Freight Singapore PTE Ltd.3 (U-Freight Singapore), a forwarding agent


based in Singapore, contracted the services of Pacific Eagle Lines PTE.
Ltd. (Pacific Eagle) to transport the subject cargo. The cargo was
packed, stored, and sealed by Pacific Eagle in its Refrigerated Container
No. 6105660 with Seal No. 13223. As the cargo was highly perishable,
the inside of the container had to be kept at a temperature of 0 Celsius.
Pacific Eagle then loaded the refrigerated container on board the M/V
Piya Bhum, a vessel owned by RCL, with which Pacific Eagle had a slot
charter agreement. RCL duly issued its own Bill of Lading in favor of
Pacific Eagle.
To insure the cargo against loss and damage, Netherlands Insurance
issued a Marine Open Policy in favor of Temic, as shown by MPO-2105081-94 and Marine Risk Note MRN-21 14022, to cover all

losses/damages to the shipment.


On October 25, 1995, the M/V Piya Bhum docked in Manila. After
unloading the refrigerated container, it was plugged to the power terminal
of the pier to keep its temperature constant. Fidel Rocha (Rocha), VicePresident for Operations of Marines Adjustment Corporation,
accompanied by two surveyors, conducted a protective survey of the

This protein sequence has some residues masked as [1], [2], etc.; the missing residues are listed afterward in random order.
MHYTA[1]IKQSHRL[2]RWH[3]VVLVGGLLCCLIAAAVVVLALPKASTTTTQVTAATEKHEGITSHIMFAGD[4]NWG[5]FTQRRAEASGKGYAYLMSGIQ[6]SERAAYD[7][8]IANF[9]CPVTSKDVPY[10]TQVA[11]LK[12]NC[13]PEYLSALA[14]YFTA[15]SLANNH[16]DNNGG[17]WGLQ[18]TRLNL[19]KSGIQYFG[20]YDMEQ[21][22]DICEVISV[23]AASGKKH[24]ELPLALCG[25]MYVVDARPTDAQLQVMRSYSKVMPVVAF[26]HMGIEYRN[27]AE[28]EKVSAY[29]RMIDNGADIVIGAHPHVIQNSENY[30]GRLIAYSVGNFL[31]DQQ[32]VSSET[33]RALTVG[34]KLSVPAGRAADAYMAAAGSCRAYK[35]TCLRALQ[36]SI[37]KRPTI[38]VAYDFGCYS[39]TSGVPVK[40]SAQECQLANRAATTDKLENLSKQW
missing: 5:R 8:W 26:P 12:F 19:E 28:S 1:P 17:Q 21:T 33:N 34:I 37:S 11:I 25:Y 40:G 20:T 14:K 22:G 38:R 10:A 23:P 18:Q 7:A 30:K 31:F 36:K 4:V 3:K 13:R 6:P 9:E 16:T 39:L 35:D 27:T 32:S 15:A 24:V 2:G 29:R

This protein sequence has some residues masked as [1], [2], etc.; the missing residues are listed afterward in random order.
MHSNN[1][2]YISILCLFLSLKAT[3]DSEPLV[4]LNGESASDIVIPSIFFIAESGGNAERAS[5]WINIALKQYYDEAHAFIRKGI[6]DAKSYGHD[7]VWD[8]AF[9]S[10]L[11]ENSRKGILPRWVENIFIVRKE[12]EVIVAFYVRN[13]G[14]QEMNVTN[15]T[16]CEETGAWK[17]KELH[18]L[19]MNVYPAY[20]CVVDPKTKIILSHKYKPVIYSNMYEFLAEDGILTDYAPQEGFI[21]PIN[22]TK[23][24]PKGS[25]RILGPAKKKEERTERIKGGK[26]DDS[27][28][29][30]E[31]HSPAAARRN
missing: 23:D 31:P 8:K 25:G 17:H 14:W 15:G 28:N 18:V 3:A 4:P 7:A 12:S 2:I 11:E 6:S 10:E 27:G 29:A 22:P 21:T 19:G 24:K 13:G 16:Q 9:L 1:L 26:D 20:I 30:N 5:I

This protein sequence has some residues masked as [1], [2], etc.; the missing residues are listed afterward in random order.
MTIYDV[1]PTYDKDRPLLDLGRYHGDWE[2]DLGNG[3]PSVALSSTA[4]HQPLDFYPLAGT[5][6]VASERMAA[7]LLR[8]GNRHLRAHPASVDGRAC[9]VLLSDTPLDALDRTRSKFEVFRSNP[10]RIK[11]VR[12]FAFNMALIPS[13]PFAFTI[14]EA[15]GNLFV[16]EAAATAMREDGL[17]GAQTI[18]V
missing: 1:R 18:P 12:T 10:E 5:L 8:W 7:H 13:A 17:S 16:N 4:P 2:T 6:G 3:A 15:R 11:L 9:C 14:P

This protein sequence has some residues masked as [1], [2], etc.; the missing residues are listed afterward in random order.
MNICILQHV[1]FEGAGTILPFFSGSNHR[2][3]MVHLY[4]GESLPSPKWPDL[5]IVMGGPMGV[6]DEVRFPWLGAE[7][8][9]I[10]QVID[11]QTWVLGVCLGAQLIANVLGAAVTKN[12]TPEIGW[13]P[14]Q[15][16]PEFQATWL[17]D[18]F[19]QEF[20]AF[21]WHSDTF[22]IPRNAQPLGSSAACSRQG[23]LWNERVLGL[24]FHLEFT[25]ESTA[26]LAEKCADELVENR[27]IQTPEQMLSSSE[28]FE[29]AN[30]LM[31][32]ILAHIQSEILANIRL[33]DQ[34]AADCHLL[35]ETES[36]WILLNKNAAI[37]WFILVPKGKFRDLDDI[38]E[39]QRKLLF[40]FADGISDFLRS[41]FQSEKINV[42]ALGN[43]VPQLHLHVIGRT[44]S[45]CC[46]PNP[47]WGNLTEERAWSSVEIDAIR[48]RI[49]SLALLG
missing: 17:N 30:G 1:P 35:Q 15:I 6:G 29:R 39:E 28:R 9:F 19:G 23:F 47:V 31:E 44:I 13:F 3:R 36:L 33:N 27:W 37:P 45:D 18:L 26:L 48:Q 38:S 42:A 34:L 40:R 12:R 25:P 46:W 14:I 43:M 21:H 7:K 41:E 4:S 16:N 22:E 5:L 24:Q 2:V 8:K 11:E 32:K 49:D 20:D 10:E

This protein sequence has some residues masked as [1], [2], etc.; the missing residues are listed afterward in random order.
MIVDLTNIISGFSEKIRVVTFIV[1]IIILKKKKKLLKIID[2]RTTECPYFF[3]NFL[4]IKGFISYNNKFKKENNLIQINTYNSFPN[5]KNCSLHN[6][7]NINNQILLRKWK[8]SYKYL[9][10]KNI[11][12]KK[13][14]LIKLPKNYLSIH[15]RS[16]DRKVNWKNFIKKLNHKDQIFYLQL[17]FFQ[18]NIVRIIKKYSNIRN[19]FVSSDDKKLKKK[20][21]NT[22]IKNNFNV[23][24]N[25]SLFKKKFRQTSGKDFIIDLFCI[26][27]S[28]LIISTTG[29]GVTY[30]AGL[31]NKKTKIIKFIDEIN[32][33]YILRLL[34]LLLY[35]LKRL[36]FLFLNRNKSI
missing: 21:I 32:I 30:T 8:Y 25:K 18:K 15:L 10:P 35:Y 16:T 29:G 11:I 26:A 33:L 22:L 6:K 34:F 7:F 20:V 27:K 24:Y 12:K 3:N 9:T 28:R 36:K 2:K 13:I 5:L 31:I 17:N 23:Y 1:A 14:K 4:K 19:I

cargo. They found that based on the temperature chart, the temperature
reading was constant from October 18, 1995 to October 25, 1995 at 0
Celsius. However, at midnight of October 25, 1995when the cargo
had already been unloaded from the shipthe temperature fluctuated
with a reading of 33 Celsius. Rocha believed the fluctuation was caused
by the burnt condenser fan motor of the refrigerated container.
On November 9, 1995, Temic received the shipment. It found the
cargo completely damaged. Temic filed a claim for cargo loss against
Netherlands Insurance, with supporting claims documents. The
Netherlands Insurance paid Temic the sum of P1,036,497.00 under the
terms of the Marine Open
_______________
3U-Freight issued its own Bill of Lading No. SINMNL 048/10/95 covering the
cargo.
308

Policy. Temic then executed a loss and subrogation receipt in favor of


Netherlands Insurance.
Seven months from delivery of the cargo or on June 4, 1996,
Netherlands Insurance filed a complaint for subrogation of insurance
settlement with the Regional Trial Court, Branch 5, Manila, against the
unknown owner of M/V Piya Bhum and TMS Ship Agencies (TMS),
the latter thought to be the local agent of M/V Piya Bhums unknown
owner.4 The complaint was docketed as Civil Case No. 96-78612.
Netherlands Insurance amended the complaint on January 17, 1997
to implead EDSA Shipping, RCL, Eagle Liner Shipping Agencies, UFreight Singapore, and U-Ocean (Phils.), Inc. (U-Ocean), as additional
defendants. A third amended complaint was later made, impleading
Pacific Eagle in substitution of Eagle Liner Shipping Agencies.
TMS filed its answer to the original complaint. RCL and EDSA
Shipping filed their answers with cross-claim and compulsory
counterclaim to the second amended complaint. U-Ocean likewise filed
an answer with compulsory counterclaim and cross-claim. During the